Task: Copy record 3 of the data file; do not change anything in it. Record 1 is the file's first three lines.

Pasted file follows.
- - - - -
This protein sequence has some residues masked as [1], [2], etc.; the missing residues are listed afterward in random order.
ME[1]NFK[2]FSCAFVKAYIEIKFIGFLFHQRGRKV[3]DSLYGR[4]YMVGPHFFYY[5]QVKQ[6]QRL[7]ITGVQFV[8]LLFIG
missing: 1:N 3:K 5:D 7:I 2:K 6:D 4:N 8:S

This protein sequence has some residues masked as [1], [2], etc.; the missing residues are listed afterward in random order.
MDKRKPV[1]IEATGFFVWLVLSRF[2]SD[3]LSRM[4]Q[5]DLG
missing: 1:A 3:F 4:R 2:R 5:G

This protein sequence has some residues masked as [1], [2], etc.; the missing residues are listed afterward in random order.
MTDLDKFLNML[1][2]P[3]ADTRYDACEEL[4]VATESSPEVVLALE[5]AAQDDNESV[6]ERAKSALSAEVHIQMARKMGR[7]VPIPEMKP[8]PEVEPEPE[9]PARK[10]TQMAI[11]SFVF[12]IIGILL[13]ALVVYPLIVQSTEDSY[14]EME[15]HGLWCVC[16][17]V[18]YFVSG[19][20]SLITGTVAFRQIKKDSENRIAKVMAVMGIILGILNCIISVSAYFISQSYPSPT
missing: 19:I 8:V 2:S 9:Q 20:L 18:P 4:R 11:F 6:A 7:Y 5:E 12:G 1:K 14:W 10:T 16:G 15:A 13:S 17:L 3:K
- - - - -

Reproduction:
This protein sequence has some residues masked as [1], [2], etc.; the missing residues are listed afterward in random order.
MTDLDKFLNML[1][2]P[3]ADTRYDACEEL[4]VATESSPEVVLALE[5]AAQDDNESV[6]ERAKSALSAEVHIQMARKMGR[7]VPIPEMKP[8]PEVEPEPE[9]PARK[10]TQMAI[11]SFVF[12]IIGILL[13]ALVVYPLIVQSTEDSY[14]EME[15]HGLWCVC[16][17]V[18]YFVSG[19][20]SLITGTVAFRQIKKDSENRIAKVMAVMGIILGILNCIISVSAYFISQSYPSPT
missing: 19:I 8:V 2:S 9:Q 20:L 18:P 4:R 11:F 6:A 7:Y 5:E 12:G 1:K 14:W 10:T 16:G 15:A 13:S 17:L 3:K